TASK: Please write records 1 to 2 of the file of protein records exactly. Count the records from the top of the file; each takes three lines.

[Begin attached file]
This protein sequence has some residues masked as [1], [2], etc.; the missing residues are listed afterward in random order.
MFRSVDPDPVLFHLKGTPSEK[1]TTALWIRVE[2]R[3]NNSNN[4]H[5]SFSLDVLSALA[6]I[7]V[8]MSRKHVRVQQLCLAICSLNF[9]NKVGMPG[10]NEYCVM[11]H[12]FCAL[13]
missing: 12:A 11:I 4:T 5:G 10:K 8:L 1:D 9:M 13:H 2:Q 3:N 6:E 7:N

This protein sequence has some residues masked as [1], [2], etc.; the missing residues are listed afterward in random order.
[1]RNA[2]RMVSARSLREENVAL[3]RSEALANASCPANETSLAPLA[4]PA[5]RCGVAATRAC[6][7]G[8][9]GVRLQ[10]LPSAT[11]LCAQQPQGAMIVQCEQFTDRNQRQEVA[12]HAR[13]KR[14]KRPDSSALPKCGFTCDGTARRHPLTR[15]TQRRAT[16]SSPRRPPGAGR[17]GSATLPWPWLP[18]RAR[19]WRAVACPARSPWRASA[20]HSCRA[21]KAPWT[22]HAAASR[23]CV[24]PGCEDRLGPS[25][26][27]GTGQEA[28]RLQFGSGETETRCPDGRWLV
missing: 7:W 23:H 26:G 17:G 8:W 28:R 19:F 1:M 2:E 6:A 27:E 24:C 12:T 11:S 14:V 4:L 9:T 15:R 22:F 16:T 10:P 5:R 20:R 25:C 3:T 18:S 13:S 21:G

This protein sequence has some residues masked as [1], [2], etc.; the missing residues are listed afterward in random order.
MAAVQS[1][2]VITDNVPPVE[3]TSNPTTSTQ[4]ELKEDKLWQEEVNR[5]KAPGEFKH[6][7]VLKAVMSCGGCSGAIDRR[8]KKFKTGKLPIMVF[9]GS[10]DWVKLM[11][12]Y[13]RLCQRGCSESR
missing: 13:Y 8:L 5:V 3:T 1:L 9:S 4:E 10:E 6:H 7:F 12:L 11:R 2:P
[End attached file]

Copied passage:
This protein sequence has some residues masked as [1], [2], etc.; the missing residues are listed afterward in random order.
MFRSVDPDPVLFHLKGTPSEK[1]TTALWIRVE[2]R[3]NNSNN[4]H[5]SFSLDVLSALA[6]I[7]V[8]MSRKHVRVQQLCLAICSLNF[9]NKVGMPG[10]NEYCVM[11]H[12]FCAL[13]
missing: 12:A 11:I 4:T 5:G 10:K 8:L 1:D 9:M 13:H 2:Q 3:N 6:E 7:N

This protein sequence has some residues masked as [1], [2], etc.; the missing residues are listed afterward in random order.
[1]RNA[2]RMVSARSLREENVAL[3]RSEALANASCPANETSLAPLA[4]PA[5]RCGVAATRAC[6][7]G[8][9]GVRLQ[10]LPSAT[11]LCAQQPQGAMIVQCEQFTDRNQRQEVA[12]HAR[13]KR[14]KRPDSSALPKCGFTCDGTARRHPLTR[15]TQRRAT[16]SSPRRPPGAGR[17]GSATLPWPWLP[18]RAR[19]WRAVACPARSPWRASA[20]HSCRA[21]KAPWT[22]HAAASR[23]CV[24]PGCEDRLGPS[25][26][27]GTGQEA[28]RLQFGSGETETRCPDGRWLV
missing: 7:W 23:H 26:G 17:G 8:W 28:R 19:F 1:M 2:E 6:A 27:E 24:C 12:T 11:S 14:V 4:L 9:T 15:R 22:F 16:T 10:P 5:R 20:R 25:C 3:T 18:S 13:S 21:G